An Insider Recalls the Pine Tar Game
Former KC Royal, Greg Pryor, looks back at the infamous episode
It’s 40 years since George Brett of the Kansas City Royals swung his pine tar-coated bat in Yankee Stadium, sparking one of the most bizarre episodes in baseball history.
“I was in the bullpen helping Don Hood warm up when George hit the home run,” recalls Greg Pryor in conversation with Sports History Weekly.
Pryor remembers feeling relieved when the game was over, but for a different reason. He no longer needed to squat down at the receiving end of Hood’s left-handed practice throws.
It was the first time that Pryor, a 3rd baseman and short stop, worked the bullpen. Both catchers were being used in the game and Royals GM, Dick Howser, asked his infielder to help out.
Armed with just a face mask and a catcher’s mitt, but with no body protection, Hood’s wild dirt balls were leaving him unsettled.
Pryor was a member of the Chicago White Sox from 1978 to 1981 and the Kansas City Royals from 1982 to 1986, including the team that won the 1985 World Series.
He is the only MLB veteran who played both the Disco Demolition (1979) and Pine Tar (1983) games, among two of baseball’s strangest stories.
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In 2020, Pryor released ‘The Day The Yankees Made Me Shave’, an anecdotal self-published book about his time in professional baseball. With a Forward by Tony La Russa, it makes for a quick and entertaining read, including a chapter devoted to the Pine Tar game.
That day, on July 24, 1983, the Royals were trailing the Yankees 4-3 with 2 outs at the top of the 9th inning when Brett stepped up to the plate to confront relief hurler, Goose Gossage.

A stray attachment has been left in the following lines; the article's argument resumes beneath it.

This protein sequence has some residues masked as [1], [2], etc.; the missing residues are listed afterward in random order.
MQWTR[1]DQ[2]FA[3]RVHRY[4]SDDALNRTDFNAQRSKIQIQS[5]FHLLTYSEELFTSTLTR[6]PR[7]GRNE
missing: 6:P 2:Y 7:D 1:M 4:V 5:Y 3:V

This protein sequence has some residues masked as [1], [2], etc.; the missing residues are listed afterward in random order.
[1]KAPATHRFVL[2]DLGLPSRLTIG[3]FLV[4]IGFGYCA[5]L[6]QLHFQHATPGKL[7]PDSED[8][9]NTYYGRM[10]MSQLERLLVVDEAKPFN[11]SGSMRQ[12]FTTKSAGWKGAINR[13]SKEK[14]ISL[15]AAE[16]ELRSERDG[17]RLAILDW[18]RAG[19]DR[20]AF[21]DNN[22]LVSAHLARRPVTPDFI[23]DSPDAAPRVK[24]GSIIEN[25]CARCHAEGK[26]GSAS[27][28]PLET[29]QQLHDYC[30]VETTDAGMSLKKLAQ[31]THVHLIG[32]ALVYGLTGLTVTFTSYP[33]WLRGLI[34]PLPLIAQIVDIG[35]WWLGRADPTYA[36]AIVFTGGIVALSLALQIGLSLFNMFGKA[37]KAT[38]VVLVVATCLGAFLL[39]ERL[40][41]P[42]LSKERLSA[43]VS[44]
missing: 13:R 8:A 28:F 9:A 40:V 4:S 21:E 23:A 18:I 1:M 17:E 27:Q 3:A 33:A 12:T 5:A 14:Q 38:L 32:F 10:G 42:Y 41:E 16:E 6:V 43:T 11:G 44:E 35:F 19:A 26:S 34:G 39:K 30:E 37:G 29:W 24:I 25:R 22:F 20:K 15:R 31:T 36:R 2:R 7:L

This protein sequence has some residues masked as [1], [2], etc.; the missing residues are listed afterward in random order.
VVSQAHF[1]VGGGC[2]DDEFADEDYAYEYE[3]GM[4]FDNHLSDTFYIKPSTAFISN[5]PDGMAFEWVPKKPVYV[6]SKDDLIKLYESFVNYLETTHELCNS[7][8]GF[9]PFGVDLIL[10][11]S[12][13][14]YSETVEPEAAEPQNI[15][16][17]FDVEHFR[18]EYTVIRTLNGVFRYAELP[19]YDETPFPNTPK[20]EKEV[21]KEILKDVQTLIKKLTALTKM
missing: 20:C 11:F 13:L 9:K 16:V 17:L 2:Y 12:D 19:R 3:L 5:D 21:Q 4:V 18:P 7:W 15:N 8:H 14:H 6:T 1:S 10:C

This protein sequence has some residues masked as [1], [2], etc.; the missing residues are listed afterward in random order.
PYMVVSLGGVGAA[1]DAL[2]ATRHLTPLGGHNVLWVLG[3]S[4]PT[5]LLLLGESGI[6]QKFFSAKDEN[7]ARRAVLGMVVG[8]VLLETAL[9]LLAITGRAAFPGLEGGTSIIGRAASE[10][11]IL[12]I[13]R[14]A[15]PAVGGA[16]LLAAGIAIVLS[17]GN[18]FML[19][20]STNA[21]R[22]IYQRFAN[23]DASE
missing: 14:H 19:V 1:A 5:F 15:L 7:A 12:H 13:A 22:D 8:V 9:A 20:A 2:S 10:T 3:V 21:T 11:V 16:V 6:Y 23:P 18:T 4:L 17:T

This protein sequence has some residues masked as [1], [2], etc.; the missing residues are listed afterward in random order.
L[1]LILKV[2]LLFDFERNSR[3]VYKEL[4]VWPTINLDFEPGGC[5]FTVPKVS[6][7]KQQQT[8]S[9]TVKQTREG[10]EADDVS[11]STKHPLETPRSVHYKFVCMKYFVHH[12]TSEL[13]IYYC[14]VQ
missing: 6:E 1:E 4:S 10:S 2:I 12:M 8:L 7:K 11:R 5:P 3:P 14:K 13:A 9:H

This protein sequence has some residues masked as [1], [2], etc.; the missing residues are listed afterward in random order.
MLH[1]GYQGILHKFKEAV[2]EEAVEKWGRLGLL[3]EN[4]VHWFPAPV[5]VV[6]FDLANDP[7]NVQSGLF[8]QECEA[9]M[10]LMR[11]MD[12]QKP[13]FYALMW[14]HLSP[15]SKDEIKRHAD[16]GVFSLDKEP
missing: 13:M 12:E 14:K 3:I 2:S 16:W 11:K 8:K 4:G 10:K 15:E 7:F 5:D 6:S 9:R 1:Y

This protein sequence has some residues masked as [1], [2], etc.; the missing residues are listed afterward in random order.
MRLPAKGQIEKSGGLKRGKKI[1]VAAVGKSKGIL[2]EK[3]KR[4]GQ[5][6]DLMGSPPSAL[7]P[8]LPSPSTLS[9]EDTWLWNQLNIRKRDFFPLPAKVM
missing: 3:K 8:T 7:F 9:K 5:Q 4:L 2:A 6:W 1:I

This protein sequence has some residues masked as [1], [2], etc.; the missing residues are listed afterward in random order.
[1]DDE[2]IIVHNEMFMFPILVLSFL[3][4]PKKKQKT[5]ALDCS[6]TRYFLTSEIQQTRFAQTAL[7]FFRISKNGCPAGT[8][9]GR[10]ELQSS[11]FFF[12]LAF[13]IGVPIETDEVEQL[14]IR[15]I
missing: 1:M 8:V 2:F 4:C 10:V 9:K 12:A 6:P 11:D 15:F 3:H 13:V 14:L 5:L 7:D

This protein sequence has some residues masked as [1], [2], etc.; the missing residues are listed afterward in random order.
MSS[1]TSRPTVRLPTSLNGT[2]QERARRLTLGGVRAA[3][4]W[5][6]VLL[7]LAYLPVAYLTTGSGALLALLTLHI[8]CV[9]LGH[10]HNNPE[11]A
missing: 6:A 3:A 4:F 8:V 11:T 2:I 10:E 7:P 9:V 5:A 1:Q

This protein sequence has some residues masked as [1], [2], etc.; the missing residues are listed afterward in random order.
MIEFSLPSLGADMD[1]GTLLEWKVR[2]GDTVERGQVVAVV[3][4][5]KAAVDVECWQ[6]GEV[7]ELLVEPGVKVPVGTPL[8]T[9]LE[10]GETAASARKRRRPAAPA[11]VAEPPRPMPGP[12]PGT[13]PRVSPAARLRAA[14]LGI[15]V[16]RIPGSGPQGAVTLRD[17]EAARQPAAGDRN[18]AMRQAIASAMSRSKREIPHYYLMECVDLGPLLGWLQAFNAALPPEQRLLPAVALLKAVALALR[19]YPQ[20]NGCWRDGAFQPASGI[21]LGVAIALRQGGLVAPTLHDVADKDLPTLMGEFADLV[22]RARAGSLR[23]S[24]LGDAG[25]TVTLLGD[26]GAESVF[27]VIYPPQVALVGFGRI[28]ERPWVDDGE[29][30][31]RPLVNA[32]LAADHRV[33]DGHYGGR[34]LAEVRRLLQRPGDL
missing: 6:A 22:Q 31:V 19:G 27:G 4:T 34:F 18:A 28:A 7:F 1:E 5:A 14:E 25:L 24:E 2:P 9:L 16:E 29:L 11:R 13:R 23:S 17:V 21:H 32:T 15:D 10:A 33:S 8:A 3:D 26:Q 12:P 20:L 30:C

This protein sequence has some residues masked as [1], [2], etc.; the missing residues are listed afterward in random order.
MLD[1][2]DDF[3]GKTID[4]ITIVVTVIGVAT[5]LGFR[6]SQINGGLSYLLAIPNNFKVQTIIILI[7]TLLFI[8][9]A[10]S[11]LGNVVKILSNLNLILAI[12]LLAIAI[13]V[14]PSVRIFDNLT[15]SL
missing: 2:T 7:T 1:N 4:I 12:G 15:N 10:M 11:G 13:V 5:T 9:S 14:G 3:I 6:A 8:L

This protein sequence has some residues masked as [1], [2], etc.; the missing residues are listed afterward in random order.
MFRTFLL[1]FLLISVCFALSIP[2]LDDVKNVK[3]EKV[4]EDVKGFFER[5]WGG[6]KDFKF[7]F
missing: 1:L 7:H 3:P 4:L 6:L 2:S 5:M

After fouling the first pitch, and with U L Washington on 1st base, he smacked a 2-run homer into right field, putting the Royals ahead 5-4.
It was déjà vu for Brett and the team, since 3 years earlier he knocked a homer off Gossage to win the AL pennant and send the Royals to the World Series for the first time.
But when Brett crossed home plate after rounding the bases, Yankees GM, Billy Martin, came out to complain that Brett’s bat was covered with pine tar above the legal limit.
Inspecting the bat closely, home plate umpire Tim McClelland and his crew agreed that excess tar was applied above the allowable 18 inches from the tip of the handle.
Evoking the MLB rule book, McLelland called Brett out for using an “illegal” bat and the Yankees were subsequently granted a walk-off victory.
At that point, Brett stormed out of the dugout to challenge McClelland and in a melee situation, had to be restrained by the umpires and his own teammates.
“Many players used some kind of an agent to improve their grip and George used lots of it,” says Pryor.
“In his case, he would use the same bat 7 or 8 times at games but he didn’t wipe the stains completely after each use.”
Following the game, the visiting team’s locker room was mobbed by reporters trying to get Brett’s comment on the incident.
“I couldn’t get to my locker because there were 30 reporters in there. My locker was next to George…he was number 5 and I was 4.”
After the room cleared, Pryor went in to change and saw Brett sitting with his head down and noticeably dejected.